7. The power wires should then be connected to the ballast. Be sure that you choose the correct wires. The wire ends should be stripped for 1/2 inch, and no longer. The twist connectors should be applied firmly; loose is dangerous. For extra safety, you can use electrical tape to fasten the connectors to the wires. -CRITICAL STEP

8. Double-check all of your connections.
Are the connections solid? They should not come apart when you tug on them.
Is the ballast correctly wired to the power wire and to the socket? Check against the ballast's wiring diagram. -CRITICAL STEP

Install the bulb, plug it in and flip the switch.

10. Slip the assembly into the box, while pulling the slack power wire.

If you have any questions or concerns about the wiring, PLEASE ask your question.

**NOTE: The narrower prong will make contact with the hot conductor in the wall socket, while the wider prong will make contact with the neutral conductor in the wall socket.
In a properly wired wall socket (in North America at least) only the hot conductor will actually carry current. Therefore, putting the switch on this conductor can greatly limit the dangers of short circuits, and electrocution, in damaged electrical fixtures.

Step 5: Enjoy


I hope you enjoyed your project, and especially that you enjoy the results.
Please let me know if anything is unclear with my instructions.

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    10 Discussions


    12 years ago on Introduction

    It's nice. (how much did the booze cost?) L


    Reply 12 years ago on Introduction

    Thanks! Actually, I was just given the box... I never even saw the bottle. Marc


    Reply 12 years ago on Introduction

    Bummer! The image is the best I've ever done with lighting (music festival flyers) L


    Reply 12 years ago on Introduction

    Lighting is a lot of fun to work with. Not only are you getting creative with the actual object, but ESPECIALLY with all those fun photons blasting out, changing lighting and creating shadow.


    Reply 12 years ago on Introduction

    AH! Interesting! Did you laminate the flyers? Are those spring clips in the corners, and stitching up the sides? I am curious about the construction, as it is suggesting some other ideas... Marc


    Reply 12 years ago on Introduction

    I was 'playing' with a binding machine, which punched the holes in the edges (not laminated). 'Sewn' together with thick string, the impression of spring-clips is just an artifact of the photo. L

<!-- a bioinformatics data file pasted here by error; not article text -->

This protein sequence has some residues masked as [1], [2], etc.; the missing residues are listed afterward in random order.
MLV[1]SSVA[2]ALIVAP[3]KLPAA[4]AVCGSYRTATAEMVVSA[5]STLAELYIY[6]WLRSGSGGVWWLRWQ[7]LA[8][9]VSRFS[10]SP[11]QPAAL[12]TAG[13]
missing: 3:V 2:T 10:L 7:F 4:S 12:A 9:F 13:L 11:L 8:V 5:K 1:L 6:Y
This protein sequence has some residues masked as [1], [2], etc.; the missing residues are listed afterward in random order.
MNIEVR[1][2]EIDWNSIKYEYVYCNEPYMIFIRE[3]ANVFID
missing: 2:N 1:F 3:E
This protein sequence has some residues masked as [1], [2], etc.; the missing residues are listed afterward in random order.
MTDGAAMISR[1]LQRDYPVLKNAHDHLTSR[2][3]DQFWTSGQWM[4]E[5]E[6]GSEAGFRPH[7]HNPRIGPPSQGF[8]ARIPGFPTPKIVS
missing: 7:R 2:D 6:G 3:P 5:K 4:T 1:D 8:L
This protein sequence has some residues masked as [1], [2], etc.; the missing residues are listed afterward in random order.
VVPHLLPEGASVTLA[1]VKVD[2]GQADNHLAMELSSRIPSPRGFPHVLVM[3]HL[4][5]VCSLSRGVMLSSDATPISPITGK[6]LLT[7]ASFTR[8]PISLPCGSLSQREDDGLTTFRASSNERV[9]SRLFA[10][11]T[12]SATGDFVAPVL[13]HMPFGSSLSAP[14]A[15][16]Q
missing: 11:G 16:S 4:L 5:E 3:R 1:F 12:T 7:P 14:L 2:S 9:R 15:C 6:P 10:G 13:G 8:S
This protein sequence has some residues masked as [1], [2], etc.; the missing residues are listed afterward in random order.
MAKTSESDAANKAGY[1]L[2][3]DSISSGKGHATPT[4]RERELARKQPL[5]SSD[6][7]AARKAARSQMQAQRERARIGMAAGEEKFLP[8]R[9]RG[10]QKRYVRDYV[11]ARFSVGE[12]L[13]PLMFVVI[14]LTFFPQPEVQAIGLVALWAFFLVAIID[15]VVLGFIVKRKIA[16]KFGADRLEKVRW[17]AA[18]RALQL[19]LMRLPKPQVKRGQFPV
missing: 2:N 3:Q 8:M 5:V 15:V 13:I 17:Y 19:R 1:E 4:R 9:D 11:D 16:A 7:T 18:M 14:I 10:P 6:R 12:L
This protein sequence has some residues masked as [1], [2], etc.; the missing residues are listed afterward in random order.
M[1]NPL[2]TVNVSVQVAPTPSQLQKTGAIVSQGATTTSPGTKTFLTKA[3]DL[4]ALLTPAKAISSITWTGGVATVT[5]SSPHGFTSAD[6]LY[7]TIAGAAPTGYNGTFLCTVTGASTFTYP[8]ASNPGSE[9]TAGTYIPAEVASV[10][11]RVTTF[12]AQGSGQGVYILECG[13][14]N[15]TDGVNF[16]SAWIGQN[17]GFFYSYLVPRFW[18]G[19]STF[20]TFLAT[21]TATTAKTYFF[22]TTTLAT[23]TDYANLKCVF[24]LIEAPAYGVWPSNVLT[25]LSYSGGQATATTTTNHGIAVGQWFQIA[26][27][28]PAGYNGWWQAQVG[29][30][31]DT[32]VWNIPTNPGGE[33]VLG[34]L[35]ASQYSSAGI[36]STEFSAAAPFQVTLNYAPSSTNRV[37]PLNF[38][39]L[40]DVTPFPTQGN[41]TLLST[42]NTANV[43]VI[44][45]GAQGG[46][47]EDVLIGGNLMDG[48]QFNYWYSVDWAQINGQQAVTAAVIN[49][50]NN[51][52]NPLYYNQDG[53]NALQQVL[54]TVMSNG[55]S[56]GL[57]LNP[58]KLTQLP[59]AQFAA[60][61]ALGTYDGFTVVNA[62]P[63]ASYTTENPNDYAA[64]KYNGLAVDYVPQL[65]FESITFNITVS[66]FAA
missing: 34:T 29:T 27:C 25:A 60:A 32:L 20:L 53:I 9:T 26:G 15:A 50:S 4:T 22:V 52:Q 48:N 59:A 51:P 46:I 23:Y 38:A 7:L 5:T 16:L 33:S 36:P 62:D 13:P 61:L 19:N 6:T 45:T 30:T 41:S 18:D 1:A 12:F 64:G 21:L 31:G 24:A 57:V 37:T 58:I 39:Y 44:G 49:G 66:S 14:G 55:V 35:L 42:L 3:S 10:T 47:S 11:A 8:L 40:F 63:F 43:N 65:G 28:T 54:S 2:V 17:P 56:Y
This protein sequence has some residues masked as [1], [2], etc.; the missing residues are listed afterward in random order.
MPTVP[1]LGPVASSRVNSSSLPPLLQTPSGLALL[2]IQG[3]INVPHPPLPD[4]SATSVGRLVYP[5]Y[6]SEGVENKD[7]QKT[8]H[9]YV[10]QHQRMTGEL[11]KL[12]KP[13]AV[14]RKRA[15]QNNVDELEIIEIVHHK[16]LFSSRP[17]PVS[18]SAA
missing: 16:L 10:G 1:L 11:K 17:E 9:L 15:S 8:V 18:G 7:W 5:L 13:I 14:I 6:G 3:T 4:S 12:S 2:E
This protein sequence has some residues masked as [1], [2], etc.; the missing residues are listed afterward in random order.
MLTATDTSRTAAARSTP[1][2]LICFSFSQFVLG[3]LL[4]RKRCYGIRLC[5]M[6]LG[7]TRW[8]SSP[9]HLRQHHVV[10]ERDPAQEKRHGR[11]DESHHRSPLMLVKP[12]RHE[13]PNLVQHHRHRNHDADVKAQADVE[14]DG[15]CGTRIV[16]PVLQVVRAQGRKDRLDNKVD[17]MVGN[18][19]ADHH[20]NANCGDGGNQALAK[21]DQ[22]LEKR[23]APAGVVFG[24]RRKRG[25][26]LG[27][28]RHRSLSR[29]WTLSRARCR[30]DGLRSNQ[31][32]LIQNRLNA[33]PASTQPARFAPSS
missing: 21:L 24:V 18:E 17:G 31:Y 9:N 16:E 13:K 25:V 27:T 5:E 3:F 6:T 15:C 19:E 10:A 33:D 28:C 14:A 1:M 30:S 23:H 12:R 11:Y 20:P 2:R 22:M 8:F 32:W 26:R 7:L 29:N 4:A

12 years ago on Introduction

    This looks like a really more elaborate version of what was in the first issue of readymade, where they made a lamp from one of those coroplast "for sale" signs. I'm just mentioning that to give you possible different avenues for experimentation. They just used a generic incandescent light and traditional lightbulb socket. Scary! My best friend sometimes makes these, and you had to be careful because depending on how you made them, they'd melt the plastic. I think she's moved on to CFL's and other fluorescent lighting in them now though. I do like how many different ways you could tinker with this idea. Personally, I've scavenged some other fluorescent lamps for the ballast and socket to make some lamps. It was pretty nice, all I had to do was wire the plug and switch for my project. I agree with your choice of those wheel switches. They're easy and reliable (but usually overpriced). I'll even put them on other things that have their own switches that sometimes fail (Like those clamp "reading lights" that, not sure of the proper vocabulary...rotary(?) switches that are at the end of the socket and you twist). Have you been able to find good prices on the sockets and ballasts? I also wish that the ballast technology could be made smaller for people like us. Absent good solutions to these problems, I've been resorting mainly to CFL's and traditional sockets. Cheaper, easier, but flexible in different ways. I've never really been a fan of those twist connectors. In the past, I've always used heat shrink tubing, but lately (thanks to Make, probably), I've been sold on mastic tape. Lastly, you probably have more electrician-type knowledge than me, but is that actually correct about the hot conductor? The reason I ask is because how I understand AC power is that as Alternating Current, the electron flow switches direction, so they both take turns being hot and being "neutral". I've never dug any deeper than just wondering about it. I've never had a lamp fail because of the way I've wired it (other than just bad connections), but safety and reliability is important to me.


    12 years ago on Introduction

    Great idea. I sell quite a few bottles of Piper every week and throw away lots of these plastic display boxes. Very pimp light for a nightstand. You don't have to turn on the red light, but now, you want to.


    Reply 12 years ago on Introduction

    The light is in our living room, at the front of the house. When it is the only light on, I wonder if passersby think they have arrived in the red light district? Pimp light indeed!